Its funny how Ford did the same thing to when they updated the software on Fusion and Milan hybrids due to braking issues. No one gave them crap; I love how everyone here has double standards.
        • 4 Years Ago
        I wonder if any other automakers are having problems with their steering with no recall yet?
      • 4 Years Ago
      Hyundai... Ford here I come.
      • 4 Years Ago
      2010 will be known as the Watergate year for Toyota.
      Julie
      • 2 Years Ago
      I had an '09 Matrix that started smoking under the hood while I was driving. Tried to pull over and the brakes had failed and all the dash lights were lit up. I had to stop with my emergency brake! I got out and moved away from the car and it erupted into flames. Within 5 min. the car was engulfed. Toyota sent out one of their inspectors and so did my insurance company. My ins. found the ECM/fuse panel to be at fault, and MYSTERIOUSLY, Toyota says they just couldn't figure what caused it. No kidding? Our family has owned 3 Toyota's in the past 20 years but with their safety record in the last 5? -NO MORE TOYOTA'S!!!!
      Roy Willis
      • 1 Year Ago
      I just purchased a 2009 corolla S and on the first freeway trip I found the car to require constant steering correction to stay in the lane. It has a " nervous, hunting feel " that requires 100% attention that is tiring to say the least. My 1996 Tacoma pick-up with 220,000 miles was much more stable.
      • 4 Years Ago
      "the majority of issues involve wandering from the dead-ahead steering position and that the company considers the problem a customer satisfaction issue, not a defect."

      The steering wheel is dead-ahead and the car wanders in a different direction - I would say that this is a major safety concern. Indeed, this would be a huge customer satisfaction issue. You are not satisfied when your car wanders into oncoming traffic.
        • 4 Years Ago
        I agree. The problem here is that Toyota has stonewalled previous quality problems. The trust between the company and its customers has been broken. The constant press coverage of Toyota issues is beginning to effect how young people perceive the brand:

        http://wp.me/pQr4T-97
        • 4 Years Ago
        It actually could just be the effect of a poorly surfaced road. There is one in my city that does that. Everytime I pass over about a 1/2 mile of it that has been poorly repaved after construction, even with my wheel dead center my car will wander slightly to the left. All I have to do is turn the wheel very slightly to the right and problem solved. I've driven this road in many different cars and they all do it to some extent. I'm sure similar road conditions elsewhere could be responsible for at least part of the problem.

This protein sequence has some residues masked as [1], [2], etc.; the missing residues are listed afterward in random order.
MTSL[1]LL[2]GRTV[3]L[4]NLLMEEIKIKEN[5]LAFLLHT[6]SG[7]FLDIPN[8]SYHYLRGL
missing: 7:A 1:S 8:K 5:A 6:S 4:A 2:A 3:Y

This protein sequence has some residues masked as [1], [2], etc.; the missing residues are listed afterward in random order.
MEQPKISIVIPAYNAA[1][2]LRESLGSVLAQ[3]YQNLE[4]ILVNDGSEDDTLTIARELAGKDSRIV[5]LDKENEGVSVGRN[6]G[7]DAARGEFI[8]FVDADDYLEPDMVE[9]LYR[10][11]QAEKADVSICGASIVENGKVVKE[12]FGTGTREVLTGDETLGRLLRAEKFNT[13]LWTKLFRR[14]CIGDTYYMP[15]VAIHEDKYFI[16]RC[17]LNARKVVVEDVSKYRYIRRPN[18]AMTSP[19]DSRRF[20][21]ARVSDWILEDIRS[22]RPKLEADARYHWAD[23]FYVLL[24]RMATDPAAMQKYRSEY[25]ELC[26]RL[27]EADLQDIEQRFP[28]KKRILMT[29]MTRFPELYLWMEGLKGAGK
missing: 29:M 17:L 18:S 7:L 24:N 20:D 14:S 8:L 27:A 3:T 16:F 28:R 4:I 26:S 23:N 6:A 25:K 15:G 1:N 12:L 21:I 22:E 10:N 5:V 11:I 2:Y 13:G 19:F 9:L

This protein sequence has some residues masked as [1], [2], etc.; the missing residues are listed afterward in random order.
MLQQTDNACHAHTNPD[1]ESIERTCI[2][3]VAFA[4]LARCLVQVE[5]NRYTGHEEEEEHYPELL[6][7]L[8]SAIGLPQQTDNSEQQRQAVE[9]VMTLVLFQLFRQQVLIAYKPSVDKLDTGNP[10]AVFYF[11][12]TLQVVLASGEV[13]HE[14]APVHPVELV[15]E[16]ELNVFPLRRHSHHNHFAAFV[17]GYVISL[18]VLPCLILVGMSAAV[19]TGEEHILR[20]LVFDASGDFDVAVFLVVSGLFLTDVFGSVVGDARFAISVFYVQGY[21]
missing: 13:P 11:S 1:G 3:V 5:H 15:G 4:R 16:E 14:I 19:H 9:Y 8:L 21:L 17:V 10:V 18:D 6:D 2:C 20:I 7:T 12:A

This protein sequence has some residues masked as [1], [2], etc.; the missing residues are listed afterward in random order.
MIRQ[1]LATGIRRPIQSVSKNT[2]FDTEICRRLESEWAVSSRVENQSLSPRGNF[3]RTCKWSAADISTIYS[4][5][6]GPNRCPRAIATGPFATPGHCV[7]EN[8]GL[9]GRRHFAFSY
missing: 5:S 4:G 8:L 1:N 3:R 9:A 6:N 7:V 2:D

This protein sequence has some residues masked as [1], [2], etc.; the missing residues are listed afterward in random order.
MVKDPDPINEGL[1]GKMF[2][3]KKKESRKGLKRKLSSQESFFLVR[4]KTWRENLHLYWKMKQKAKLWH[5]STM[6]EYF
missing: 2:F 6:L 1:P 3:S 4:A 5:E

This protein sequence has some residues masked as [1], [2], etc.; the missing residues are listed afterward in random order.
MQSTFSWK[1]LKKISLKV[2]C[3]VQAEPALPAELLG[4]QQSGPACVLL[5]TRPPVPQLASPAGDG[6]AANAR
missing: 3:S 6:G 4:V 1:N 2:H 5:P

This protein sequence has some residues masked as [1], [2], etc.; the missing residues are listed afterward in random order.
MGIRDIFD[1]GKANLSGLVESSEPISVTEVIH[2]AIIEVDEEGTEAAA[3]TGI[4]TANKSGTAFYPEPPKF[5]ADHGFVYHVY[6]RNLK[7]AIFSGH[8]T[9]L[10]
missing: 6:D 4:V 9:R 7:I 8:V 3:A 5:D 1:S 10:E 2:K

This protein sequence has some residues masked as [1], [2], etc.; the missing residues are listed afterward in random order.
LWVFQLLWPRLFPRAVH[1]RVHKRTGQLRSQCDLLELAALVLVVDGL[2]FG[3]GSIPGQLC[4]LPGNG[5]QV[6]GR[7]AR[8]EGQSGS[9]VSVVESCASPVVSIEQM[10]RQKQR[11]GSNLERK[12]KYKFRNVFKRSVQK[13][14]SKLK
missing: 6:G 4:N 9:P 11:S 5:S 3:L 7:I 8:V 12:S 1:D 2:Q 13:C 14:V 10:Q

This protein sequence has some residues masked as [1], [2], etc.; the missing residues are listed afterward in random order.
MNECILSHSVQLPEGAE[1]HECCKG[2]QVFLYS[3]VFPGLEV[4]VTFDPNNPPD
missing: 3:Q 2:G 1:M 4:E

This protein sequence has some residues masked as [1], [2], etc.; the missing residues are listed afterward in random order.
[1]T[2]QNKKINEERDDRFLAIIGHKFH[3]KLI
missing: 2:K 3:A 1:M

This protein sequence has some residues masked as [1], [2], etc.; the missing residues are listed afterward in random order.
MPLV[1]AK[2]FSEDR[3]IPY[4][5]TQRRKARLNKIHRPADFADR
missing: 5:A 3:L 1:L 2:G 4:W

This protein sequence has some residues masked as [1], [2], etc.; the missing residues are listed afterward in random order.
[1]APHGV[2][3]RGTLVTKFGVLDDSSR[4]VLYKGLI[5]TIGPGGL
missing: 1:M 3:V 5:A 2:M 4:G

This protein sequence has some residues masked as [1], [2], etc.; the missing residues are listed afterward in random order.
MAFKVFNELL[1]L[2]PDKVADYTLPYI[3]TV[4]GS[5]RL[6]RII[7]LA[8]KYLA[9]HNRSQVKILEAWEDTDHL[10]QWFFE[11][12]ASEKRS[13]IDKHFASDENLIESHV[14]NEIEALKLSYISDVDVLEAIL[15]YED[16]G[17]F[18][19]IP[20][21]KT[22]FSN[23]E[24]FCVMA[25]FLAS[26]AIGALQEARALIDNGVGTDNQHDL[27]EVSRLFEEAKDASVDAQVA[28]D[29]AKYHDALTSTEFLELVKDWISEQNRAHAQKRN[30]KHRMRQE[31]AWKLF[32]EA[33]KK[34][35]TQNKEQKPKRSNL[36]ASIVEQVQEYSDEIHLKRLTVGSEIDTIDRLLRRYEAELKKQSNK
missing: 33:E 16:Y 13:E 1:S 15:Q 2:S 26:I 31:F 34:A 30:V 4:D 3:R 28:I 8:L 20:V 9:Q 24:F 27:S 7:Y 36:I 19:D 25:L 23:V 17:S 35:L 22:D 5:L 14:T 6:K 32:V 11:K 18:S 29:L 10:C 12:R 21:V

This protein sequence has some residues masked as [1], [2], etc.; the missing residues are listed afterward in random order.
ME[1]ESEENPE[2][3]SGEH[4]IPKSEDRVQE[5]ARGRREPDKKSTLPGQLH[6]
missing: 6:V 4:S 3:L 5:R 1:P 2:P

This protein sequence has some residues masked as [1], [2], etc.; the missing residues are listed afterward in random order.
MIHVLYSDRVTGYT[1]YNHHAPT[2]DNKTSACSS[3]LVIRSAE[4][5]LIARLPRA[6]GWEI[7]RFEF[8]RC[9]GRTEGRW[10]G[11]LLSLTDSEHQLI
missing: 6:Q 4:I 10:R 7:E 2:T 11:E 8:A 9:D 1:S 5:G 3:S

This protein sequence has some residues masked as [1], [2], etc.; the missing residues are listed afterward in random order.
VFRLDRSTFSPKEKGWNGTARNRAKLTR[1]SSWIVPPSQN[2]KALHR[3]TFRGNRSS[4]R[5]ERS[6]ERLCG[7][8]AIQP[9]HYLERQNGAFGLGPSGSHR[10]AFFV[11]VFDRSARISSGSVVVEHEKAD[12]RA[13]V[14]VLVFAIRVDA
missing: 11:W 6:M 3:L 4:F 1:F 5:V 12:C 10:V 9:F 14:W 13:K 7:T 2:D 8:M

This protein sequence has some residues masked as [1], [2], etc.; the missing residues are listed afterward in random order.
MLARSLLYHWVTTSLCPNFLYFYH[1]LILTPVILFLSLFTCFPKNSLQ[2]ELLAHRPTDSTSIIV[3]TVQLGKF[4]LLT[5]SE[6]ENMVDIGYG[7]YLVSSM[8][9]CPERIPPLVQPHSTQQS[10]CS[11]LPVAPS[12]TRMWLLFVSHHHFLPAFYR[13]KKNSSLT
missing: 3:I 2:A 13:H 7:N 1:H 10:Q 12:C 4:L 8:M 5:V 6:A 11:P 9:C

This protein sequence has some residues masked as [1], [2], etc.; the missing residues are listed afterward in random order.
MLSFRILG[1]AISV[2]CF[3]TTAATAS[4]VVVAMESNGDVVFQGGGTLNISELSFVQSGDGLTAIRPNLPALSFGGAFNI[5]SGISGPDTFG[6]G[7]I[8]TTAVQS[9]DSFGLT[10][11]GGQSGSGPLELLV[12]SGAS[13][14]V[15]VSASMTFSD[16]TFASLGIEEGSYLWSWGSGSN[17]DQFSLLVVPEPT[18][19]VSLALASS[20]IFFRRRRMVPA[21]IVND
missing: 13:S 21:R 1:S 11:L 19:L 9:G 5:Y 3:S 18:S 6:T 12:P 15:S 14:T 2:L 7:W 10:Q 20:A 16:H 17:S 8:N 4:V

• 4 Years Ago
      Toyota will fix it if you bitch about it.
      • 4 Years Ago
      Funny how even non defects like this are held against Toyota. Imagine if they did the same to the D3, can you say "bankruptcy within a year"?
      • 4 Years Ago
      Isn't numb steering on a Toyota a feature, not a defect?

      • 4 Years Ago
      Accurate steering requires driver attention. The RAV is the same way.

      Did anyone drive the MR2 Spyder? You could end up in another lane just thinking about it. That's called good steering.

      • 4 Years Ago
      I am by no means for or against Toyota, having never owned one, but I have driven several small cars that are all over the place at highway speeds depending on the road surface and wind conditions. And yes, low tire pressure can help contribute. It *sounds* like that may have been a major contributor, as a true 'lock up' at highway speeds would be disastrous, and all over the headlines.

      Oh...to be back in that 90s era neon passing semis and getting blown over a few feet.
      • 4 Years Ago
      Since when is steering lock at highway speeds not a safety issue?
        • 4 Years Ago
        I'm with you, sounds fishy.
        • 4 Years Ago
        I agree. I was surprised when I read "drifting or locking" lumped together. There's a huge difference. Many cars have sloppy steering that requires an occassional correction and it's a particular issue with economy cars that will track on grooves in a highway. Steering locking is a huge safety concern if the problem indeed exists.